The Feast of Saint Lucy or “Santa Lucia”
Following Sicilian tradition, my mother, Lucia, was supposed to be named Josephine after her father’s mother. But when she was born on December 13, 1920, The Feast of Saint Lucy, her mother “didn’t want to take her name away from her”, as I was told, so she was named Lucia. The next girl born in their family was named Josephine.
The statue of Saint Lucy shows her holding a plate with eyeballs on it. This is a symbol of Saint Lucy as the Patron Saint of the Blind or Visually Impaired.
In her other hand, Saint Lucy holds a stalk of wheat. The story goes that there was a severe famine in 1582. Sicilians believed that Saint Lucy intervened when ships filled with grain came into their harbor on December 13. People were so hungry that they boiled the grain rather than taking the time to grind it into flour. This is how the tradition of eating boiled wheat came to be.
On December 13, Santa Lucia, in Sicily and all over Italy, the people do not eat anything made of wheat flour. They don’t eat breads or pastas. What they do eat is a dish called “cuccia” which is made with boiled whole wheat, sugar and cream, usually made with ricotta. I make this with our family recipe of Sicilian Cream the way my mother made it.
Every year on The Feast of Saint Lucy, December 13, my mother, Lucia, brought bowls of it to all of her aunts and cousins. This was a tradition she enjoyed her whole life.
In honor of my mother, I cook wheat with Sicilian cream on the Feast of Saint Lucy, my mother’s birthday. On December 13, share in our tradition of honoring Santa Lucia, after whom my mother was named.
1 lb. peeled wheat grain
1 recipe Sicilian cream – Recipe below
Put wheat in a large pan. Cover with hot water. Clean the wheat by removing anything that floats. Drain the water out of the pan leaving the wheat in the pan. Repeat this 3 times to clean the wheat.
Cover the wheat with hot water. Let it soak for 4 to 5 hours then rinse it one last time.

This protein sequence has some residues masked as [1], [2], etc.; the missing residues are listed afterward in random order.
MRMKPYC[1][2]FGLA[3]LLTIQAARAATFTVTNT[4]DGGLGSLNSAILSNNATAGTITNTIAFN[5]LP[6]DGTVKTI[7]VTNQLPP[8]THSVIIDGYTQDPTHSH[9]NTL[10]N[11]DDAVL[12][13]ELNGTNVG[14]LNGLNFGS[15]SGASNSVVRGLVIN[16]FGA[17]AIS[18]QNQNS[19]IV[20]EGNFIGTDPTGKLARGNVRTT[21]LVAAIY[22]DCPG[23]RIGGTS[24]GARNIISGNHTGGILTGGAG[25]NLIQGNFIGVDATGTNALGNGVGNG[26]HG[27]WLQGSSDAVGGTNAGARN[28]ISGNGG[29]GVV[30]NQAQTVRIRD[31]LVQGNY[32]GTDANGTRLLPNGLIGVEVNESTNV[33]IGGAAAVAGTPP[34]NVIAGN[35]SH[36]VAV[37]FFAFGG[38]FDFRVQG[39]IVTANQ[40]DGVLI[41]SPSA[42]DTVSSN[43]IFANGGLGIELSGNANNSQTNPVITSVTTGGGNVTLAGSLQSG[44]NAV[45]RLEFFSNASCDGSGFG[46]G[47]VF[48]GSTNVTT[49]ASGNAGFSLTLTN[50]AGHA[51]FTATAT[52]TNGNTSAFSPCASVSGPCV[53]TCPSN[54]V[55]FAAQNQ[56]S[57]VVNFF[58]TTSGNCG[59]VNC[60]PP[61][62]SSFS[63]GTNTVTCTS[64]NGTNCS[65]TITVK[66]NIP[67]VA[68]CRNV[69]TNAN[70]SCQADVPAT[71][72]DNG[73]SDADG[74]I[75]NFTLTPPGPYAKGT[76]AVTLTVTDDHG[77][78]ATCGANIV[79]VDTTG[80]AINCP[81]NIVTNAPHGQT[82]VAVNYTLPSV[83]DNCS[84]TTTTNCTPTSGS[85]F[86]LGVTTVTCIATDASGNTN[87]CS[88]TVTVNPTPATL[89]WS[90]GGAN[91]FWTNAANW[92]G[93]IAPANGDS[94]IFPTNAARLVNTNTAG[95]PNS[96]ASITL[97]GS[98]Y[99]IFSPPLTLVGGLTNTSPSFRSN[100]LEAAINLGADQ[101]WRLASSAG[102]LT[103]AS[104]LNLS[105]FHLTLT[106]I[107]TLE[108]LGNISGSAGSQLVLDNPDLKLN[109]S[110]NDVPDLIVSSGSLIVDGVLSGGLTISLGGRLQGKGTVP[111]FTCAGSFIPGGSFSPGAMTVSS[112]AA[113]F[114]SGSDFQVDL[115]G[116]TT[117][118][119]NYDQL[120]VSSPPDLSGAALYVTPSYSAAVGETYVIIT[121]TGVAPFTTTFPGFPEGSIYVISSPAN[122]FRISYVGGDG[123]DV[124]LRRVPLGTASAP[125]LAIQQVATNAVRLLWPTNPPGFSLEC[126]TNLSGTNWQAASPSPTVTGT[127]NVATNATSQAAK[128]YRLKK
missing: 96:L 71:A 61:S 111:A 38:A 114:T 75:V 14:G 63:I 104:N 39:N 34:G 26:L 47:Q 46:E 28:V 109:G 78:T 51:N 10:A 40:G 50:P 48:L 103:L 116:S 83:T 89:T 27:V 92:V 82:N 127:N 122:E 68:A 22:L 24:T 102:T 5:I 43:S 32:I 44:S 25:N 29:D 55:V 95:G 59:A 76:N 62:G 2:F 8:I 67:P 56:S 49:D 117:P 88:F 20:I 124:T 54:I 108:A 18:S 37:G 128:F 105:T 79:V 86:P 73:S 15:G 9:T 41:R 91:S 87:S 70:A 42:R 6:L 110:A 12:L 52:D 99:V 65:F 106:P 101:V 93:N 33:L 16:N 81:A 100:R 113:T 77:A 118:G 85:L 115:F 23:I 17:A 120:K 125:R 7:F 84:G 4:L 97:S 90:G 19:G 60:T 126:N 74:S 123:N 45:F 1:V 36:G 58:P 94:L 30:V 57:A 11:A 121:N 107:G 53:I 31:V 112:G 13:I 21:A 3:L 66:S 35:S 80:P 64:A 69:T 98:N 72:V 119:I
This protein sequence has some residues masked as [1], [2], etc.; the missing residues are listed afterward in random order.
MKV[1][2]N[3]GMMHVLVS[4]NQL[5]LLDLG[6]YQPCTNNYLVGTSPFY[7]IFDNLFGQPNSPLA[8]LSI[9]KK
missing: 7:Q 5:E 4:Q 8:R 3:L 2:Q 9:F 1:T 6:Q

Cover the wheat with hot water at least 2 inches above the top of the wheat.
Bring to a boil.
Cover the pan with a little tilt so steam can escape.
Cook on low for approximately 1½ hours until wheat is soft when you taste it. It should be soft but not to the point of being mushy. If it is not soft enough and the water has been absorbed, add an additional cup of water. You might have to do this more than once. Keep an eye on the wheat while it is cooking.
If it seems cooked well enough and there is still some water in it, take the cover off and let it cook until most of the water is absorbed.
Let it cool in the pan for half an hour.
Put it into a bowl, cover and refrigerate.
2 c. hot milk
1/3 c. plus 2 T. all-purpose flour
½ c. sugar
¼ tsp. salt
1 egg slightly beaten
1 T. butter
1 tsp. clear vanilla flavoring
Measure flour, sugar and salt into a heavy pan.
While milk is still cold, pour about 1/3 of a cup of it into the pan with the dry ingredients in it and blend with a wire whisk until mixture is smooth and creamy.
Heat up the rest of the milk in the microwave. Pour the milk into the creamy mixture in the pan and whisk it together. Cook on medium heat stirring continuously with a whisk until the mixture thickens.
Remove pan from the stove. Break the egg into a measuring cup and whip it with a fork. Add the butter and the egg to the cream, whisking so the egg doesn’t cook.
Return to heat for about 2 minutes stirring constantly. Remove from heat and stir in the vanilla.
Let it cool for about 15 minutes. Put into a bowl, cover and refrigerate.
How to fix and serve:
Measure 2 cups of cold cooked wheat.
Measure 1 ½ cup of cold Sicilian cream.
Put them in a bowl together and mix thoroughly.
Serve in individual dessert cups.
Sprinkle with a little cinnamon. (optional)
You can also put cold wheat in a dish, add sugar to desired sweetness and sprinkle with a little cinnamon.
Enjoy it this simple way!